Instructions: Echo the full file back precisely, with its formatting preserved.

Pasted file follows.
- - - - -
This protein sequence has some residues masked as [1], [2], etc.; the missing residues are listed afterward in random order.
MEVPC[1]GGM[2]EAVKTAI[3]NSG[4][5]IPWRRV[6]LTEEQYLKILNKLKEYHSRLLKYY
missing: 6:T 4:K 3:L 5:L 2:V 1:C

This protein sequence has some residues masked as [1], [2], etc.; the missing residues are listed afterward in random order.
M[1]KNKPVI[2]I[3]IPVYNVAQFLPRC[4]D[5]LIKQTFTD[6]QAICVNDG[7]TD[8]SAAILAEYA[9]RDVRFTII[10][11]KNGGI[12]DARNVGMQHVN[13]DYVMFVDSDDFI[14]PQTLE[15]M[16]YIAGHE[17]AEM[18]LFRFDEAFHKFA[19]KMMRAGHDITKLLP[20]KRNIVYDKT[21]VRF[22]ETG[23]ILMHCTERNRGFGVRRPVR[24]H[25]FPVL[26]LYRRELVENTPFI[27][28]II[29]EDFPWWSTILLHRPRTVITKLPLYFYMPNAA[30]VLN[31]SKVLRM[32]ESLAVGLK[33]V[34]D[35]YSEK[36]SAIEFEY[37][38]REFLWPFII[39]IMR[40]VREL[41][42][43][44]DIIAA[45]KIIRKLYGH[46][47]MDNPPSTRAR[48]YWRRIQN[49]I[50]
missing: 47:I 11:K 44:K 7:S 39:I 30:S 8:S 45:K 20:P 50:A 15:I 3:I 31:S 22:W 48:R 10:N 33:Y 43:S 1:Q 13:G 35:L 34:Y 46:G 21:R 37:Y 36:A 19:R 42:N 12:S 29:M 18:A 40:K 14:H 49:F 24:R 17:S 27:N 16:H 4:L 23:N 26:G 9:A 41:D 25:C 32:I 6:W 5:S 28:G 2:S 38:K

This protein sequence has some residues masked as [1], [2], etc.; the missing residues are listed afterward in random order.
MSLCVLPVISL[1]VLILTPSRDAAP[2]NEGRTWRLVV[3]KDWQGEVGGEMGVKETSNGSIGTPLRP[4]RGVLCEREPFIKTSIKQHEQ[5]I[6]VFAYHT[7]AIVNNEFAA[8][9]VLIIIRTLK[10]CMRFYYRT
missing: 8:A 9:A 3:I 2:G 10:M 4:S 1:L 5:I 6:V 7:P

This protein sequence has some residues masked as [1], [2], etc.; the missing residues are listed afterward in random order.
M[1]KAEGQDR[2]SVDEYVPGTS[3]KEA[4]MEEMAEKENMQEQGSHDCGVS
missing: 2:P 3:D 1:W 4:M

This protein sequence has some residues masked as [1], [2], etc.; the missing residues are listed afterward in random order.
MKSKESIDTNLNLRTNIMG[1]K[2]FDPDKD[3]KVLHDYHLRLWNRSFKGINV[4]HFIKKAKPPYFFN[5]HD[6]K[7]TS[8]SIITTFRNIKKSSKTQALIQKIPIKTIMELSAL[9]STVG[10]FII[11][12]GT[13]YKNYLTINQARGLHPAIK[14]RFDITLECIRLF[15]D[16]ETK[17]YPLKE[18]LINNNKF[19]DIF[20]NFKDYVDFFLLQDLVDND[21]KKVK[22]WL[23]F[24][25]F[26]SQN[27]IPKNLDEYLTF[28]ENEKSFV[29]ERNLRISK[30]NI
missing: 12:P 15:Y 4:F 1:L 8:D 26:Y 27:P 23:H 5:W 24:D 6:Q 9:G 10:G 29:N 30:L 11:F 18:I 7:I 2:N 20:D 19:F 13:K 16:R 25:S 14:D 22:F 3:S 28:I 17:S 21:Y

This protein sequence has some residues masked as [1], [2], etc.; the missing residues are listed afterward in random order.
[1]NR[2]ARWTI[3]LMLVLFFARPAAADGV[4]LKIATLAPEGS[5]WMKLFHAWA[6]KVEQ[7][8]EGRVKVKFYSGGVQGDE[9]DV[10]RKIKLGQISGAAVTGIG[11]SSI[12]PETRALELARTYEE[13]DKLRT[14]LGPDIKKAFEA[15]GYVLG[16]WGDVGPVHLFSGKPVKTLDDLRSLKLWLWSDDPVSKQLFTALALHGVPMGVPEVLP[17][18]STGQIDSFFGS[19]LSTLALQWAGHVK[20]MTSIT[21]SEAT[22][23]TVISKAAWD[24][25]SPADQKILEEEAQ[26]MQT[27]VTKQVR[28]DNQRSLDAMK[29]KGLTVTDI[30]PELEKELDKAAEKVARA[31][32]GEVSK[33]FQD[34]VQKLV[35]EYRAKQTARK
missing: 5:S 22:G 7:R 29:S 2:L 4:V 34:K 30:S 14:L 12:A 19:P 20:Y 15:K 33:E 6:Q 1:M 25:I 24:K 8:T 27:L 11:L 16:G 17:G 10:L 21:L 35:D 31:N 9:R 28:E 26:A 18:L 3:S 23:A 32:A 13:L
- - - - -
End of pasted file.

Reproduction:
This protein sequence has some residues masked as [1], [2], etc.; the missing residues are listed afterward in random order.
MEVPC[1]GGM[2]EAVKTAI[3]NSG[4][5]IPWRRV[6]LTEEQYLKILNKLKEYHSRLLKYY
missing: 6:T 4:K 3:L 5:L 2:V 1:C

This protein sequence has some residues masked as [1], [2], etc.; the missing residues are listed afterward in random order.
M[1]KNKPVI[2]I[3]IPVYNVAQFLPRC[4]D[5]LIKQTFTD[6]QAICVNDG[7]TD[8]SAAILAEYA[9]RDVRFTII[10][11]KNGGI[12]DARNVGMQHVN[13]DYVMFVDSDDFI[14]PQTLE[15]M[16]YIAGHE[17]AEM[18]LFRFDEAFHKFA[19]KMMRAGHDITKLLP[20]KRNIVYDKT[21]VRF[22]ETG[23]ILMHCTERNRGFGVRRPVR[24]H[25]FPVL[26]LYRRELVENTPFI[27][28]II[29]EDFPWWSTILLHRPRTVITKLPLYFYMPNAA[30]VLN[31]SKVLRM[32]ESLAVGLK[33]V[34]D[35]YSEK[36]SAIEFEY[37][38]REFLWPFII[39]IMR[40]VREL[41][42][43][44]DIIAA[45]KIIRKLYGH[46][47]MDNPPSTRAR[48]YWRRIQN[49]I[50]
missing: 47:I 11:K 44:K 7:S 39:I 30:S 8:S 45:K 20:P 50:A 15:I 3:I 31:S 22:W 48:R 10:N 33:Y 43:S 1:Q 13:G 35:L 34:Y 46:G 21:R 37:Y 36:A 19:R 42:N 12:S 29:M 18:A 40:K 14:H 49:F 24:R 17:S 27:N 16:H 4:L 23:N 26:G 9:A 41:D 25:C 32:I 6:W 5:S 28:G 2:S 38:K

This protein sequence has some residues masked as [1], [2], etc.; the missing residues are listed afterward in random order.
MSLCVLPVISL[1]VLILTPSRDAAP[2]NEGRTWRLVV[3]KDWQGEVGGEMGVKETSNGSIGTPLRP[4]RGVLCEREPFIKTSIKQHEQ[5]I[6]VFAYHT[7]AIVNNEFAA[8][9]VLIIIRTLK[10]CMRFYYRT
missing: 8:A 9:A 3:I 2:G 10:M 4:S 1:L 5:I 6:V 7:P

This protein sequence has some residues masked as [1], [2], etc.; the missing residues are listed afterward in random order.
M[1]KAEGQDR[2]SVDEYVPGTS[3]KEA[4]MEEMAEKENMQEQGSHDCGVS
missing: 2:P 3:D 1:W 4:M

This protein sequence has some residues masked as [1], [2], etc.; the missing residues are listed afterward in random order.
MKSKESIDTNLNLRTNIMG[1]K[2]FDPDKD[3]KVLHDYHLRLWNRSFKGINV[4]HFIKKAKPPYFFN[5]HD[6]K[7]TS[8]SIITTFRNIKKSSKTQALIQKIPIKTIMELSAL[9]STVG[10]FII[11][12]GT[13]YKNYLTINQARGLHPAIK[14]RFDITLECIRLF[15]D[16]ETK[17]YPLKE[18]LINNNKF[19]DIF[20]NFKDYVDFFLLQDLVDND[21]KKVK[22]WL[23]F[24][25]F[26]SQN[27]IPKNLDEYLTF[28]ENEKSFV[29]ERNLRISK[30]NI
missing: 12:P 15:Y 4:F 1:L 8:D 26:Y 27:P 23:H 5:W 24:D 6:Q 9:G 10:G 29:N 30:L 11:F 18:I 7:I 2:N 20:D 19:F 13:K 16:R 25:S 14:D 22:F 3:S 28:I 17:S 21:Y

This protein sequence has some residues masked as [1], [2], etc.; the missing residues are listed afterward in random order.
[1]NR[2]ARWTI[3]LMLVLFFARPAAADGV[4]LKIATLAPEGS[5]WMKLFHAWA[6]KVEQ[7][8]EGRVKVKFYSGGVQGDE[9]DV[10]RKIKLGQISGAAVTGIG[11]SSI[12]PETRALELARTYEE[13]DKLRT[14]LGPDIKKAFEA[15]GYVLG[16]WGDVGPVHLFSGKPVKTLDDLRSLKLWLWSDDPVSKQLFTALALHGVPMGVPEVLP[17][18]STGQIDSFFGS[19]LSTLALQWAGHVK[20]MTSIT[21]SEAT[22][23]TVISKAAWD[24][25]SPADQKILEEEAQ[26]MQT[27]VTKQVR[28]DNQRSLDAMK[29]KGLTVTDI[30]PELEKELDKAAEKVARA[31][32]GEVSK[33]FQD[34]VQKLV[35]EYRAKQTARK
missing: 5:S 22:G 7:R 29:S 2:L 4:V 34:K 30:S 14:L 12:A 19:P 20:Y 15:K 33:E 6:Q 1:M 25:I 24:K 8:T 27:L 11:L 16:G 17:G 10:L 21:L 35:D 31:N 9:R 28:E 26:A 18:L 3:S 23:A 32:A 13:L